Very often, I have people come to me to tell me about their problems. Some act like their world will collapse if you don’t do something for them. Before I learnt my lessons, I fell several times for the emotional blackmail that this entails. I always fell – and sometimes still do – for this and would practically break an arm and a leg to help such individuals, only to have things literally thrown back at my face! From repeated errors in this regard, I learnt that not everyone who comes to you for help or counsel actually NEEDS your help. Sometimes, people come to you because they need someone they respect to validate a position that they have taken on a matter. When they see that your counsel goes against their pre-conceived notions, they leave and never return. Some have no vision for their lives and they come to you for counsel or direction. I used to suggest possibilities to such people until I found out that if they tried any of the options you suggested and they have challenges in the pursuit, they turn round to blame you. These days, when people come to me for direction or mentorship, my first question is to ask them, “Where do you want to get to and how badly do you desire that destination?” I can only give directions to a destination that is pre-decided. It is not my job to manufacture a destination for anyone. Several people come to you for help who in actual fact, only want a crutch or someone to latch on to and scrounge on like a leech!

Driven by the strength of an overarching vision, leaders are constantly in search of people to commit to the process that delivers the vision. Experience has however taught me that involvement and commitment are not synonymous. Involvement may engage people but until people commit to the leader, they cannot help him to fulfil his vision. Very often, when people come to associate with what you are doing, I have learnt that most of them come primarily for themselves rather than for you. They come to you either because you invited them or they were initially attracted by what they heard or saw. They sound very enthusiastic and may even eulogize you to high heavens, telling everyone who cares to listen how indispensable you are to them. If you get carried away by such eulogies, you will be caught unawares when they show their true colours. When it is convenient for them and they think they no longer enjoy the benefits they came to enjoy, they will have no hesitation in throwing you under the bus! Self-interest still rules the world.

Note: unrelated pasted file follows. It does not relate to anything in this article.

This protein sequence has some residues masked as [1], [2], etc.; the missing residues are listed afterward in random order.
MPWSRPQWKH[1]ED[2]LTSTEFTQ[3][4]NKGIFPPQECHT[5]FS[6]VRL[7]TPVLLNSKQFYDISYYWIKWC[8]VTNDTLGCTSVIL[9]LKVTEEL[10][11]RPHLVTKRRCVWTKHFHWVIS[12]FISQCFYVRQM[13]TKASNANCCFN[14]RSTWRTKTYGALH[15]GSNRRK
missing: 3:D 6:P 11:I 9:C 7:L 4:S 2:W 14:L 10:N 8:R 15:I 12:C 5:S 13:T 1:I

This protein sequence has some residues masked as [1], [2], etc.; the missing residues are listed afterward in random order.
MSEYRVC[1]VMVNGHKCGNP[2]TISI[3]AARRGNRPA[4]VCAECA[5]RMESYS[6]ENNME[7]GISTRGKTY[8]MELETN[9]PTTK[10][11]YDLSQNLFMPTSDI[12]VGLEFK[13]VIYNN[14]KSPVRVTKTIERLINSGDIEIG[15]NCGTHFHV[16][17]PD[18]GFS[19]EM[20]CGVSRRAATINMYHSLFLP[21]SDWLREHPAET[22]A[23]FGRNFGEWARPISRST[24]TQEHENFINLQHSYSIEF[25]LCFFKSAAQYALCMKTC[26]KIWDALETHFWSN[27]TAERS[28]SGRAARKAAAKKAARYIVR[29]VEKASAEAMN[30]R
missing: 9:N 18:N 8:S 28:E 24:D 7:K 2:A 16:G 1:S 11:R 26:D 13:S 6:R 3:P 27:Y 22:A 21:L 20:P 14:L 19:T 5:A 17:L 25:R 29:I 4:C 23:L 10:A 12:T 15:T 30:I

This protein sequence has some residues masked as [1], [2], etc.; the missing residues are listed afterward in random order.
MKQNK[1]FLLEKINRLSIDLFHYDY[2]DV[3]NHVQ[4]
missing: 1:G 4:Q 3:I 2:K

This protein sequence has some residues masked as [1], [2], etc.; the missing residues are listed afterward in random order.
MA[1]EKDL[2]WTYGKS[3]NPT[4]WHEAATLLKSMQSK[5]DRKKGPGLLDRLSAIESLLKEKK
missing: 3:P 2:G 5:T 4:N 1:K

Involved people are many. Committed people are rare. Many years ago, there was someone in our church who was so close to me that he literally memorized my messages and could almost deliver them word for word! He was a foundation member of our church and I entrusted him with responsibilities. In conversations with people, he would eulogize me to high heavens and tell everyone who cared to listen that nothing would ever make him leave the church. As he said that while making announcements one day, I leaned over to my wife and whispered to her ears, “That guy will soon leave. Just give it a few months”. Less than six months later, a series of events happened. The guy was one of the ringleaders of the first move of rebellion we had in the church.

Of course he left!… continued.

 

Remember, the sky is not your limit, God is!